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I would like to know how to compute the frequency at which nitrogen inversion happens in ammonia gas at STP. The activation energy for such process is 24.2 kJ/mol, therefore I thought that it is enough to plug that number into $E=h\nu$ and solve for $\nu$, but I obtain a value which is very far from the correct one (23.8 GHz). Many sources say that the value can be computed from quantum theory but they are not more specific on that. Also, does the same calculation applies to amines like e.g. piperidine? Thank you.

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    $\begingroup$ E=hν? Dude, you can't just plug values into random equation! $\endgroup$
    – Mithoron
    Commented May 2 at 16:46
  • $\begingroup$ And, for starters, it's obviously dependant on temperature. $\endgroup$
    – Mithoron
    Commented May 2 at 16:48
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    $\begingroup$ See Feynman's elucidation: feynmanlectures.caltech.edu/III_09.html $\endgroup$ Commented May 3 at 0:42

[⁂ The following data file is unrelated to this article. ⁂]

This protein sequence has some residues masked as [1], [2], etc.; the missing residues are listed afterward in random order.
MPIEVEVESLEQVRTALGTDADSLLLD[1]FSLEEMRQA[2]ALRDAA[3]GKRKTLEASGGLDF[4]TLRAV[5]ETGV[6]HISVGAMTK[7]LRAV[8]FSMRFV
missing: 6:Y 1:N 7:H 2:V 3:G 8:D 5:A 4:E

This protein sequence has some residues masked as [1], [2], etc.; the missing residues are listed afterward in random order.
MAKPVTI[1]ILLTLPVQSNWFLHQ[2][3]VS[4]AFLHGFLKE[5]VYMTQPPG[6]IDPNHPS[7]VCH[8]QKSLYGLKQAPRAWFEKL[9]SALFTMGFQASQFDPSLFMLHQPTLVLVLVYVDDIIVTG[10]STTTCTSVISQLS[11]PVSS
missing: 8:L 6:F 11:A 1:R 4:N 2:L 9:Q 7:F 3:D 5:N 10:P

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The inversion frequency depends on the vibrational energy level, and the shape of the potential which has the form of a double well with a 'hill' in between The lowest transition has a gap of $0.7935\,\mathrm{cm^{-1}}$. The atoms tunnel from one side to the other below the barrier top which is at $2063\,\mathrm{cm^{-1}}$ and levels are doubled below the barrier. To calculate the energy one has to fit spectroscopic data to a potential energy equation you choose and numerically solve the Schroedinger enq. See Swalen, J. & Ibers, J. J. (1962). Chem. Phys. 36: p1914. As many geometries are needed I'm not sure if it can be solved using an ab initio method, I'm not an expert in this.

ammonia inversion

Ammonia inversion potential showing energy levels and wavefunctions. Below the barrier most levels are so close together that they cannot be distinguished on this scale. In the equation I varied $a,b$ to fit the experimental data. ($1$ hartree = $219474.631\,\mathrm{cm^{-1}}$) See https://applying-maths-book.com chapter 11 section 10.2 for more details and calculations.

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